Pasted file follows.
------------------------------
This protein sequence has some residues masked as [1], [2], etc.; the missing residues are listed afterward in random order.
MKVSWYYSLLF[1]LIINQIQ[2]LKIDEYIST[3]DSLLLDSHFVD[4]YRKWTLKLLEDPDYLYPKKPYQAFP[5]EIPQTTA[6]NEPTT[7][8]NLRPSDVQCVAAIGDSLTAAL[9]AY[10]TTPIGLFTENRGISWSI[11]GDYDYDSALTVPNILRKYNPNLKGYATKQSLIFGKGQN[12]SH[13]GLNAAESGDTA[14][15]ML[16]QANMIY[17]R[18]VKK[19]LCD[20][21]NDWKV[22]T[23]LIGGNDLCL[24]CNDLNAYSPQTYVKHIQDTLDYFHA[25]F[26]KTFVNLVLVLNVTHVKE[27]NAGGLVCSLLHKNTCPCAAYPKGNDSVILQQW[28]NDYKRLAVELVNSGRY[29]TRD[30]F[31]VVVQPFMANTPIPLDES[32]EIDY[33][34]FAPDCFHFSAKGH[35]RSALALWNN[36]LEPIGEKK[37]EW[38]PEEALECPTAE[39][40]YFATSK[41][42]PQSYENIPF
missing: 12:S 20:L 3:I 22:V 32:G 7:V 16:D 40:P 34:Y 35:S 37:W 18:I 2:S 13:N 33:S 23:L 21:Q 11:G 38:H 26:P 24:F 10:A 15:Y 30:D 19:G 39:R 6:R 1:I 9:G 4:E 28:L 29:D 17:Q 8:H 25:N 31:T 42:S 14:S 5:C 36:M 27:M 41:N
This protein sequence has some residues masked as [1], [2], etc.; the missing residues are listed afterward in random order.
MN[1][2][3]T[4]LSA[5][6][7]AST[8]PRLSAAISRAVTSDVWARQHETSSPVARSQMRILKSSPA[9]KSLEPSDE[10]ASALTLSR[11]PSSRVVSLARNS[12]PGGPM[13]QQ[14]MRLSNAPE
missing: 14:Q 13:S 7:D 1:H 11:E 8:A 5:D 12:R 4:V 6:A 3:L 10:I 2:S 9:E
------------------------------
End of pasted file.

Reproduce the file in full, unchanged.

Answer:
This protein sequence has some residues masked as [1], [2], etc.; the missing residues are listed afterward in random order.
MKVSWYYSLLF[1]LIINQIQ[2]LKIDEYIST[3]DSLLLDSHFVD[4]YRKWTLKLLEDPDYLYPKKPYQAFP[5]EIPQTTA[6]NEPTT[7][8]NLRPSDVQCVAAIGDSLTAAL[9]AY[10]TTPIGLFTENRGISWSI[11]GDYDYDSALTVPNILRKYNPNLKGYATKQSLIFGKGQN[12]SH[13]GLNAAESGDTA[14][15]ML[16]QANMIY[17]R[18]VKK[19]LCD[20][21]NDWKV[22]T[23]LIGGNDLCL[24]CNDLNAYSPQTYVKHIQDTLDYFHA[25]F[26]KTFVNLVLVLNVTHVKE[27]NAGGLVCSLLHKNTCPCAAYPKGNDSVILQQW[28]NDYKRLAVELVNSGRY[29]TRD[30]F[31]VVVQPFMANTPIPLDES[32]EIDY[33][34]FAPDCFHFSAKGH[35]RSALALWNN[36]LEPIGEKK[37]EW[38]PEEALECPTAE[39][40]YFATSK[41][42]PQSYENIPF
missing: 12:S 20:L 3:I 22:V 32:G 7:V 16:D 40:P 34:Y 35:S 37:W 18:I 2:S 13:N 33:S 23:L 21:Q 11:G 38:H 26:P 24:F 10:A 15:Y 30:D 19:G 39:R 6:R 1:I 9:G 4:E 28:L 29:D 17:Q 8:H 25:N 31:T 42:S 14:S 5:C 36:M 27:M 41:N
This protein sequence has some residues masked as [1], [2], etc.; the missing residues are listed afterward in random order.
MN[1][2][3]T[4]LSA[5][6][7]AST[8]PRLSAAISRAVTSDVWARQHETSSPVARSQMRILKSSPA[9]KSLEPSDE[10]ASALTLSR[11]PSSRVVSLARNS[12]PGGPM[13]QQ[14]MRLSNAPE
missing: 14:Q 13:S 7:D 1:H 11:E 8:A 5:D 12:R 4:V 6:A 3:L 10:I 2:S 9:E